This blog post is republished from the Digital Learning Collaborative blog – February 18, 2021.
Our recent blog posts have looked at policy and practice developments from states and schools, and opinions from a variety of experts. Arguably, however, parents are as important as any other group in determining what changes will stick in education. With that in mind, we have been monitoring some recent opinion polls regarding what parents think about education during the pandemic. The data points and graphics in this post are from the National Parents Union, their polling, and their Twitter feed.
First, NPU’s most recent polling shows that 53% of parents have a child attending school remotely, and 42% would prefer to continue with remote learning. This is higher than the percentage that would choose all onsite, or a mix (27% and 26%, respectively).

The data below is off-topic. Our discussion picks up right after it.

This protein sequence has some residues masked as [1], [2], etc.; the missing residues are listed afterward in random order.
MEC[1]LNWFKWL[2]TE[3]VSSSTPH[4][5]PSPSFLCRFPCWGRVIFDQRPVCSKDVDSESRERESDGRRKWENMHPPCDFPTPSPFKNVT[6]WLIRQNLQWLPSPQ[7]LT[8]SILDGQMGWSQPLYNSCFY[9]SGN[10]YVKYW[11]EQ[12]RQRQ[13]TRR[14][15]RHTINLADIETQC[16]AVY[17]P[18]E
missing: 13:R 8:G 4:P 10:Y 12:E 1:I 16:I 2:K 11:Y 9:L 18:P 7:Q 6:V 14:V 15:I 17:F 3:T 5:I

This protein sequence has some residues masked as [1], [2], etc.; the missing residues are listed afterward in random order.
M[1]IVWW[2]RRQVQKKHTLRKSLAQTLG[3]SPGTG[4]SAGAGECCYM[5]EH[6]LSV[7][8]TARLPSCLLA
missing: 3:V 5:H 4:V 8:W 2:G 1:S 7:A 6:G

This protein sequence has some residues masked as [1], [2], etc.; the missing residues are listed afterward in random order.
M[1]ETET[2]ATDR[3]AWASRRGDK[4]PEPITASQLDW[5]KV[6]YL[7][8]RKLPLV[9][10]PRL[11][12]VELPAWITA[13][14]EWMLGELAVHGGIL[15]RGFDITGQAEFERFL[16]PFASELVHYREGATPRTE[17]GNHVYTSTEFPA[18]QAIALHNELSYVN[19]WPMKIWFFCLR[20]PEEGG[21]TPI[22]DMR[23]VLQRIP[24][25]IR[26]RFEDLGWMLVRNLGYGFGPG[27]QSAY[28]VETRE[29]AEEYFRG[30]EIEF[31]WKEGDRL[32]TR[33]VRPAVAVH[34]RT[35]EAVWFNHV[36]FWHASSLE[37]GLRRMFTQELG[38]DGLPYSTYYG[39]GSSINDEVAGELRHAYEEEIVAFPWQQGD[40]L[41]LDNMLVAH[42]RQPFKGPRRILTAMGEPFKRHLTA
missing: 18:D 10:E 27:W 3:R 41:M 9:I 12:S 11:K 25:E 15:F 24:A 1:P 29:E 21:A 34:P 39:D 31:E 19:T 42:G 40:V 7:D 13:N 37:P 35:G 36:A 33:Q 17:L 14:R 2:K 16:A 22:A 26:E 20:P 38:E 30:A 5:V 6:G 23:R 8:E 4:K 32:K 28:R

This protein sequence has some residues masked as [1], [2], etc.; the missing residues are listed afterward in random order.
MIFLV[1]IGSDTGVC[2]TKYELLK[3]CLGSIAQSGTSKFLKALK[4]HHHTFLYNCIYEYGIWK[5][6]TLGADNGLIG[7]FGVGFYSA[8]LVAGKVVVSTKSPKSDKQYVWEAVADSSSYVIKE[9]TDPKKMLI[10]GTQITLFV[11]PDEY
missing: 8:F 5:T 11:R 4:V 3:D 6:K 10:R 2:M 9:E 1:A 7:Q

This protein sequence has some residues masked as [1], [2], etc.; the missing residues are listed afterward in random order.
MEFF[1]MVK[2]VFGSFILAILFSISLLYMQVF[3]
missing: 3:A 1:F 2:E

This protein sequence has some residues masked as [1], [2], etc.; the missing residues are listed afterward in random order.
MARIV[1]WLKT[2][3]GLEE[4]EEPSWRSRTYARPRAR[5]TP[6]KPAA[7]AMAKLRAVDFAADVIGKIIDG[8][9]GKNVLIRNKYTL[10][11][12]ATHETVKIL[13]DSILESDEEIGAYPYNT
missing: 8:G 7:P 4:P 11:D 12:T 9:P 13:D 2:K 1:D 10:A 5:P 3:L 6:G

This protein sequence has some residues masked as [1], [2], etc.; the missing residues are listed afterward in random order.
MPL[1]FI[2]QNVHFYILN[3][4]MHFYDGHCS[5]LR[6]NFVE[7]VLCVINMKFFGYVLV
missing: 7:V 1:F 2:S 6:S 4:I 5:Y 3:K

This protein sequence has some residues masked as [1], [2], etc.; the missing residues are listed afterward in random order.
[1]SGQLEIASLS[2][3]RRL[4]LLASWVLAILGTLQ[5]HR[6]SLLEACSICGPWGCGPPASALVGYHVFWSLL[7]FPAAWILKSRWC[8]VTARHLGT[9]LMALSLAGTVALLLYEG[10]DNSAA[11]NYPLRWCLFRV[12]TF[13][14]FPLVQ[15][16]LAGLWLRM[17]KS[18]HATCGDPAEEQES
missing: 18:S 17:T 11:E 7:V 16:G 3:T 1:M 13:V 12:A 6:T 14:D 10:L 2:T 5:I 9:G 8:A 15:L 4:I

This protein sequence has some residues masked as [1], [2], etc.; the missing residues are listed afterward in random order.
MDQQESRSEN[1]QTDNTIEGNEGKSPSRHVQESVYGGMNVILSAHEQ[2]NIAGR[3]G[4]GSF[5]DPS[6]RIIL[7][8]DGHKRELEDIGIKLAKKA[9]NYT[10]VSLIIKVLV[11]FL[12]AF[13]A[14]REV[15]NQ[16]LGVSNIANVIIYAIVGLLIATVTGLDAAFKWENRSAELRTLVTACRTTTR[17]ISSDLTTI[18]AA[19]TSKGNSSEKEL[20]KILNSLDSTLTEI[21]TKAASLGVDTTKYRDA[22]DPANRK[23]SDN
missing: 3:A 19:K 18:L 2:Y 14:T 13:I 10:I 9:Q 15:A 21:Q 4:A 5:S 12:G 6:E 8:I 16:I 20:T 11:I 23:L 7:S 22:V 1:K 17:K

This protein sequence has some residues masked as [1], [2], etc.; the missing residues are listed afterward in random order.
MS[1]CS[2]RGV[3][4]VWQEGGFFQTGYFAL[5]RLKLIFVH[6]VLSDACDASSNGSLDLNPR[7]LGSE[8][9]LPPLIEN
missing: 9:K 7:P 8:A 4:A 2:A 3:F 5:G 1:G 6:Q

The graphic above doesn’t show responses by race, but other polling from NPU suggests that non-White parents did not expect to feel safe sending their children back to school as quickly as White parents.
Although that poll is from mid-2020, a recent New York Times article paints a similar picture:
Another ongoing topic of discussion has been social and emotional health of students. NPU’s polls show that parents have been concerned about these issues as well, and concerns have been rising.
A final, and most compelling, point:
By 59% to 35%, parents believe that schools should rethink education instead of getting “back to the way things were before.”
We are hearing the same from many teachers, school leaders, and policymakers. But it won’t be easy. Let’s hope the pressure and momentum are sustained even when the pandemic has passed.